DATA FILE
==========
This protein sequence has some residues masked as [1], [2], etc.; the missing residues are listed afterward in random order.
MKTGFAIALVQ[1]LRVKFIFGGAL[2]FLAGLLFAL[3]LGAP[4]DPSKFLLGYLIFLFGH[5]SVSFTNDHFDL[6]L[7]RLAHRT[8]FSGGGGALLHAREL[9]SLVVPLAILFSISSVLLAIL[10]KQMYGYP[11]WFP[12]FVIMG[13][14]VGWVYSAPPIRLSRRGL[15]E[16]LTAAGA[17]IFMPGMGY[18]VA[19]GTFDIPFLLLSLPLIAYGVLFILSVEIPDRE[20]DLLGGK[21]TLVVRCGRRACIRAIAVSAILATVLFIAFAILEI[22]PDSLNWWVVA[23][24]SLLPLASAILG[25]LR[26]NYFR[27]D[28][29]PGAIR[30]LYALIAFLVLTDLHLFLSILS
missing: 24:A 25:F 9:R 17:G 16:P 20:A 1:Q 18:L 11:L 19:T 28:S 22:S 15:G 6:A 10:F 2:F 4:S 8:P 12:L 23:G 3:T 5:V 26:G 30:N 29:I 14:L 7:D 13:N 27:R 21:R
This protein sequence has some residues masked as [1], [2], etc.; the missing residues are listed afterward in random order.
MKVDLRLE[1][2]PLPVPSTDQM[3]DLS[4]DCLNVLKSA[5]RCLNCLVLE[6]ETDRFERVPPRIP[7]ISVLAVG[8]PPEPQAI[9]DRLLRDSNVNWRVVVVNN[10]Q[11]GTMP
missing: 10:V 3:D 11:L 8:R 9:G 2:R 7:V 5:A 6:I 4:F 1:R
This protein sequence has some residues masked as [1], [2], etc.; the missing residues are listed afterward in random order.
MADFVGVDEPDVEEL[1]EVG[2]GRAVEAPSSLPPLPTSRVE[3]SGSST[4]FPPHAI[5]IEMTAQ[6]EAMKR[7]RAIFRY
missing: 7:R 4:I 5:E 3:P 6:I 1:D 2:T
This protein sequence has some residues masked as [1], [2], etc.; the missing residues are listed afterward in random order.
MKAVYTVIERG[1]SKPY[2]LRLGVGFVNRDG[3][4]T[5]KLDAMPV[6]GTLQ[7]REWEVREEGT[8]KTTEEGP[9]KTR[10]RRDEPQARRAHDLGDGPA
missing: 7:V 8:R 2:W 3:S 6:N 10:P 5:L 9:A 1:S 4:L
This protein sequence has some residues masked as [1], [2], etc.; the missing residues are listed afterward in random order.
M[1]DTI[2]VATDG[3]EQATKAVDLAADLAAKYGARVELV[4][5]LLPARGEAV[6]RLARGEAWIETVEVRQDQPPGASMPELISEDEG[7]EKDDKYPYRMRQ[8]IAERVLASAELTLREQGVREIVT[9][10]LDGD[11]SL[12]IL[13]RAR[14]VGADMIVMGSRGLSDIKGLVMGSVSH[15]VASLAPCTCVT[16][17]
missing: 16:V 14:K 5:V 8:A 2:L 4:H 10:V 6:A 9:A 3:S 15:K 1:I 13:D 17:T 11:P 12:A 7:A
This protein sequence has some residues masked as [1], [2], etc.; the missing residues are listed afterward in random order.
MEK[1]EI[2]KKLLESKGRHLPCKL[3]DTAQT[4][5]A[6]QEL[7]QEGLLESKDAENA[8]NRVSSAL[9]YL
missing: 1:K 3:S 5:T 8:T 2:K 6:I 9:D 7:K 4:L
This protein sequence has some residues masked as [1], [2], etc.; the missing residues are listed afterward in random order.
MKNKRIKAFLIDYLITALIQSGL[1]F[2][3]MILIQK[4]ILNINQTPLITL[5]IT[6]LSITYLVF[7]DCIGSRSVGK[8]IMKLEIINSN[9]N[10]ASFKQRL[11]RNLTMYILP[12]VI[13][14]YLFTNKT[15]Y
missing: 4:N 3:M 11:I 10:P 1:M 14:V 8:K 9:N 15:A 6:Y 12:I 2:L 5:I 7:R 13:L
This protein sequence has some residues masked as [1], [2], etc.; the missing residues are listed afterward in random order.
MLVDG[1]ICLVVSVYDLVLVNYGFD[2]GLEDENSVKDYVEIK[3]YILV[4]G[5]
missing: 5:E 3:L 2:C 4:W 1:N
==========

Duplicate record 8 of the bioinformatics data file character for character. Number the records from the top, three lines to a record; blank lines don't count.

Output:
This protein sequence has some residues masked as [1], [2], etc.; the missing residues are listed afterward in random order.
MLVDG[1]ICLVVSVYDLVLVNYGFD[2]GLEDENSVKDYVEIK[3]YILV[4]G[5]
missing: 5:E 3:L 2:C 4:W 1:N